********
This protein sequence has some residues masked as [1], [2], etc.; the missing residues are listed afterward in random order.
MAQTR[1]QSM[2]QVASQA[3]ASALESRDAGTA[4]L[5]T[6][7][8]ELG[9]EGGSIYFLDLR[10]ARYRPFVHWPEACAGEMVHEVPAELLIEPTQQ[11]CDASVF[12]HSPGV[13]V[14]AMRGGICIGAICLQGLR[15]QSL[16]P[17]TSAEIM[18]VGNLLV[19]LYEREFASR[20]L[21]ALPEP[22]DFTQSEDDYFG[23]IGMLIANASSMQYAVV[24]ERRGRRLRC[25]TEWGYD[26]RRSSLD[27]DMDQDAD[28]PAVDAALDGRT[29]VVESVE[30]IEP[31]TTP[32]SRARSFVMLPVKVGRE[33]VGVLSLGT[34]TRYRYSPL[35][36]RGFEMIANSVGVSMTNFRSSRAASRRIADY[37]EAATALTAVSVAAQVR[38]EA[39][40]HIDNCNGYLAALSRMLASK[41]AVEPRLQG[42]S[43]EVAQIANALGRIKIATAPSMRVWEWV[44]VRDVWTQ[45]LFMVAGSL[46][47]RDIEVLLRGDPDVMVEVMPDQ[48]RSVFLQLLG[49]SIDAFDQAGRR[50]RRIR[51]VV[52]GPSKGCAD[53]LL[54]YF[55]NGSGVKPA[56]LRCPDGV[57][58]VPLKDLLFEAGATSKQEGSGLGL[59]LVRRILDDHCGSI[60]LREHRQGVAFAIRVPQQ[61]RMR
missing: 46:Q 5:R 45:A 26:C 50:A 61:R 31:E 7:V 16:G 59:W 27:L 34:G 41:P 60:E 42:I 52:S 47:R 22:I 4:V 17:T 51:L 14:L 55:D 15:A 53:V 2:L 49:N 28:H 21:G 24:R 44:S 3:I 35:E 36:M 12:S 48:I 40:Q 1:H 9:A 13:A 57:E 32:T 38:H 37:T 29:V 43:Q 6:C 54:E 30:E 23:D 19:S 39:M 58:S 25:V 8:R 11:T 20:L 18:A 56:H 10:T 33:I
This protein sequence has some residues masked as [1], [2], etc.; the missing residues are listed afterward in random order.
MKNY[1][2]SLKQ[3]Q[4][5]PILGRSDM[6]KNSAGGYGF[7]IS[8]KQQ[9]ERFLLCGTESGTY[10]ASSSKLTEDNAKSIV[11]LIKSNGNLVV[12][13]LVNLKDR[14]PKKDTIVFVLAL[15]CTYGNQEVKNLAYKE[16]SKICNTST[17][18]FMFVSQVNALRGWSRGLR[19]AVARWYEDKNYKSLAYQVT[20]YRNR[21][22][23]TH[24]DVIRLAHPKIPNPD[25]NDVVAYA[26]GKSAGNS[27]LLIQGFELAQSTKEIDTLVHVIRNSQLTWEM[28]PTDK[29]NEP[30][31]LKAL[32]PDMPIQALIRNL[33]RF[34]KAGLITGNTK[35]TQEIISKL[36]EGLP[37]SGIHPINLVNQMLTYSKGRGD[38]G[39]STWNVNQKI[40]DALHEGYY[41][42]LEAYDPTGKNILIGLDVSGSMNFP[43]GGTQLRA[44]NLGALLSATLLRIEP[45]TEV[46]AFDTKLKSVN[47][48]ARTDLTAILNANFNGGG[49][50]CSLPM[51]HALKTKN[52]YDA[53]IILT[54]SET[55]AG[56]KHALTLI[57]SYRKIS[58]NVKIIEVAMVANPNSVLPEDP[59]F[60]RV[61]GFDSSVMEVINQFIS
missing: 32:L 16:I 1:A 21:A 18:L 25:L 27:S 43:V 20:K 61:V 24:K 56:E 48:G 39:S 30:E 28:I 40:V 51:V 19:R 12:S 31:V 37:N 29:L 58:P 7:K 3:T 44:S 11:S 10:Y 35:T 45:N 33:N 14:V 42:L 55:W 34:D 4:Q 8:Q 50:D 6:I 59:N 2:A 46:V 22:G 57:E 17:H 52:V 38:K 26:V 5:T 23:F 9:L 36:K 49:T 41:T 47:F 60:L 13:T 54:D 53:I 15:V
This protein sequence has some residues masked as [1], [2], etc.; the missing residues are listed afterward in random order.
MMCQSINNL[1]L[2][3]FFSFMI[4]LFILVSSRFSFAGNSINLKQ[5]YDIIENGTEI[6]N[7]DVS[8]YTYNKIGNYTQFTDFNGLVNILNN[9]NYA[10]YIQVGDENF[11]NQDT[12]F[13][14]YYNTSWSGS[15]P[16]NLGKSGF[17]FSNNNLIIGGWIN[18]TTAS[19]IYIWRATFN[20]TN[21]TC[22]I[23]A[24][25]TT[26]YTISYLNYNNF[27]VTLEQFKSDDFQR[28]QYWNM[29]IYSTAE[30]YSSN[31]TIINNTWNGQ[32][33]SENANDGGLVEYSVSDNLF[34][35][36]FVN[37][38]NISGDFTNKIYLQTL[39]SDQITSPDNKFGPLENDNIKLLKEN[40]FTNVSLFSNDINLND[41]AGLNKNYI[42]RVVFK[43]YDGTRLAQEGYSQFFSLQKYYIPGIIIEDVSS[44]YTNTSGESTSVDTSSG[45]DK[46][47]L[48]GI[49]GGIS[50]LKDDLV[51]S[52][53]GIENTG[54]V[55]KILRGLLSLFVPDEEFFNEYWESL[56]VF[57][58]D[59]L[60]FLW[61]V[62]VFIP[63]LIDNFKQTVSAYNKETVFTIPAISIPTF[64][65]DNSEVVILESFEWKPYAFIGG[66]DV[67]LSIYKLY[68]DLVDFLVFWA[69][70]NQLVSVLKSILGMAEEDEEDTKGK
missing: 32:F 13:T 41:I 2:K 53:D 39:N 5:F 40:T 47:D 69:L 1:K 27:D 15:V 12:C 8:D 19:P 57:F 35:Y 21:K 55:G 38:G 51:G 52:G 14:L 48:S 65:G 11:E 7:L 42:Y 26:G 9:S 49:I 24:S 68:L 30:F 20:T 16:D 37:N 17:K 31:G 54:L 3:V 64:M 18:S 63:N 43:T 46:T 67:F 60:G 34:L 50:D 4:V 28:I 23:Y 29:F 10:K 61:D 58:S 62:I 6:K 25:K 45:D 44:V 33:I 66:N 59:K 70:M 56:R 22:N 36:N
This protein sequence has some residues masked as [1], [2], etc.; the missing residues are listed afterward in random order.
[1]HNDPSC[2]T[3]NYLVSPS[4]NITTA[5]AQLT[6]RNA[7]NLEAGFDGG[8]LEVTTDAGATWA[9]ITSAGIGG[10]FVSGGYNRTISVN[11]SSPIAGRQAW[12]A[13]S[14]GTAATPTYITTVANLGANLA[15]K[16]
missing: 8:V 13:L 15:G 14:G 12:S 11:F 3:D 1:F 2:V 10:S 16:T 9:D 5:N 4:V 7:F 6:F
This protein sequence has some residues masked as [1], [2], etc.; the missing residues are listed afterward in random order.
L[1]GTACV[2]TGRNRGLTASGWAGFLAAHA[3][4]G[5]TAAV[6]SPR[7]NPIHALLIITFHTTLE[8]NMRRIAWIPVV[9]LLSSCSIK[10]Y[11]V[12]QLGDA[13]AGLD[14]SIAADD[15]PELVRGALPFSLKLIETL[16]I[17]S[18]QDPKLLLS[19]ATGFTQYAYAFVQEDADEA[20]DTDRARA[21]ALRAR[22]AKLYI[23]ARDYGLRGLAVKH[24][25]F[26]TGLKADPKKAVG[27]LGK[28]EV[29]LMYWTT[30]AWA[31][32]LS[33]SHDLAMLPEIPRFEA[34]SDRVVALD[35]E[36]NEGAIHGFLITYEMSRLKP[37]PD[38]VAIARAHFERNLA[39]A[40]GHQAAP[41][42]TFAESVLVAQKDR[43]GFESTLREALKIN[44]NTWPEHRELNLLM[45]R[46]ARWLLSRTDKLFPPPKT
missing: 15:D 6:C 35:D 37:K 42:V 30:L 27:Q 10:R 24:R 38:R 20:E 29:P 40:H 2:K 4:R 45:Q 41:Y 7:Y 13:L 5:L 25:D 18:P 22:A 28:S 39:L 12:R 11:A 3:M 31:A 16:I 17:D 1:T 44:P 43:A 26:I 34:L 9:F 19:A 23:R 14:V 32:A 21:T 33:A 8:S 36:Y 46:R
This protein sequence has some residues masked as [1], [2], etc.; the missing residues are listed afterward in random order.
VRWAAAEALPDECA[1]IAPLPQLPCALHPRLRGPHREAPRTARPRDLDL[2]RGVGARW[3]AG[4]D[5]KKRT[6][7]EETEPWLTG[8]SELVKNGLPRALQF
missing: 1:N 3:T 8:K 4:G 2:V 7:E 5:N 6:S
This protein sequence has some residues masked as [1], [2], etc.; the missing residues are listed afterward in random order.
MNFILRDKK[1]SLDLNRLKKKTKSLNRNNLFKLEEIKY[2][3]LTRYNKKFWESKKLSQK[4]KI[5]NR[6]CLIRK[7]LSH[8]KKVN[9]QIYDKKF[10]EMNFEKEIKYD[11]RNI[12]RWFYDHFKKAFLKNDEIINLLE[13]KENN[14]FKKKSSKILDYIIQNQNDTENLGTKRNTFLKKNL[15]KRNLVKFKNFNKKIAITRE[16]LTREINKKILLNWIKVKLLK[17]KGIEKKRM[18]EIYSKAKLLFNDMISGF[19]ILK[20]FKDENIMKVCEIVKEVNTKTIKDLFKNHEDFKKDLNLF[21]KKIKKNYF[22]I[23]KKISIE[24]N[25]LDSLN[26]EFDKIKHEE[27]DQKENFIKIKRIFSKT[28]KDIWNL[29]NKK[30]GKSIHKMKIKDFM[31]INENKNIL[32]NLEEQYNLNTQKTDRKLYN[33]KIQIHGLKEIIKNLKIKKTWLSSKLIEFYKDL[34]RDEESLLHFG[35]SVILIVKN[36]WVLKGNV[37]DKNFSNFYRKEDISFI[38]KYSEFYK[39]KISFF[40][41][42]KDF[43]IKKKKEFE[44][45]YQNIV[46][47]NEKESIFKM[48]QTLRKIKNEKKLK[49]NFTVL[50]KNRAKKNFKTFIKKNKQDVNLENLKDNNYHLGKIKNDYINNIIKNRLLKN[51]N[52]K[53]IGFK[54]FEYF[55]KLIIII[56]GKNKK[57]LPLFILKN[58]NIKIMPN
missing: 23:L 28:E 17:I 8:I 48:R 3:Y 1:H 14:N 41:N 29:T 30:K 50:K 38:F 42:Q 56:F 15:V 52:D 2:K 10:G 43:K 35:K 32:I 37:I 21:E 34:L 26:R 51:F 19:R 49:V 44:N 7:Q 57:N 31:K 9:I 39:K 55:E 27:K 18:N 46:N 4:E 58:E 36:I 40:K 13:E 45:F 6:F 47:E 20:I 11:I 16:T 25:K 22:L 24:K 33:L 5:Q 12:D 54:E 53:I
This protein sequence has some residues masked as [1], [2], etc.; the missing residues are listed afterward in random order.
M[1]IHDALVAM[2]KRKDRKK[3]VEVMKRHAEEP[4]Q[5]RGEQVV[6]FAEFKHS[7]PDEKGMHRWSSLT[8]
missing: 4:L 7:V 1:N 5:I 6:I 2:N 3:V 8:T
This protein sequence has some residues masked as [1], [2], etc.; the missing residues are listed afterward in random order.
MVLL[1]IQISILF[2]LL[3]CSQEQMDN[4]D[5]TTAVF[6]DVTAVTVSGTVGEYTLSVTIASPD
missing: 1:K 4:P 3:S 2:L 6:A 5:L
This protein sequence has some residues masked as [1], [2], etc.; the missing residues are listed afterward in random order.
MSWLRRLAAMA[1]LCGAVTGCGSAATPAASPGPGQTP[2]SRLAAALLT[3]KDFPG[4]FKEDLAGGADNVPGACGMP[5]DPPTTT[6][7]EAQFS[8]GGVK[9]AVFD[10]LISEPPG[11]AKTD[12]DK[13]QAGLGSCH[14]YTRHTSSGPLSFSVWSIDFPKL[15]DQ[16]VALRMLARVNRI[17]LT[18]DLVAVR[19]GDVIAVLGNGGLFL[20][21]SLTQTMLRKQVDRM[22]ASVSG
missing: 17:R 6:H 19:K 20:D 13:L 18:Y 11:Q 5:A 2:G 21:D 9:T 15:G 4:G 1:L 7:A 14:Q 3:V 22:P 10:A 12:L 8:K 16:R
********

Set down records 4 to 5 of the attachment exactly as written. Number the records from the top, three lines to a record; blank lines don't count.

This protein sequence has some residues masked as [1], [2], etc.; the missing residues are listed afterward in random order.
[1]HNDPSC[2]T[3]NYLVSPS[4]NITTA[5]AQLT[6]RNA[7]NLEAGFDGG[8]LEVTTDAGATWA[9]ITSAGIGG[10]FVSGGYNRTISVN[11]SSPIAGRQAW[12]A[13]S[14]GTAATPTYITTVANLGANLA[15]K[16]
missing: 8:V 13:L 15:G 14:G 12:S 11:F 3:D 1:F 2:V 10:S 16:T 9:D 5:N 4:V 7:F 6:F
This protein sequence has some residues masked as [1], [2], etc.; the missing residues are listed afterward in random order.
L[1]GTACV[2]TGRNRGLTASGWAGFLAAHA[3][4]G[5]TAAV[6]SPR[7]NPIHALLIITFHTTLE[8]NMRRIAWIPVV[9]LLSSCSIK[10]Y[11]V[12]QLGDA[13]AGLD[14]SIAADD[15]PELVRGALPFSLKLIETL[16]I[17]S[18]QDPKLLLS[19]ATGFTQYAYAFVQEDADEA[20]DTDRARA[21]ALRAR[22]AKLYI[23]ARDYGLRGLAVKH[24][25]F[26]TGLKADPKKAVG[27]LGK[28]EV[29]LMYWTT[30]AWA[31][32]LS[33]SHDLAMLPEIPRFEA[34]SDRVVALD[35]E[36]NEGAIHGFLITYEMSRLKP[37]PD[38]VAIARAHFERNLA[39]A[40]GHQAAP[41][42]TFAESVLVAQKDR[43]GFESTLREALKIN[44]NTWPEHRELNLLM[45]R[46]ARWLLSRTDKLFPPPKT
missing: 15:D 6:C 35:D 37:K 42:V 30:L 27:Q 10:R 24:R 38:R 20:E 29:P 40:H 2:K 4:R 45:Q 41:Y 7:Y 13:L 5:L 25:D 18:P 22:A 28:S 39:L 12:R 11:A 3:M 31:A 16:I 17:D 1:T 44:P 43:A 26:I 34:L 9:F 19:A 23:R 14:V 32:A 21:T 33:A 8:S 36:Y 46:R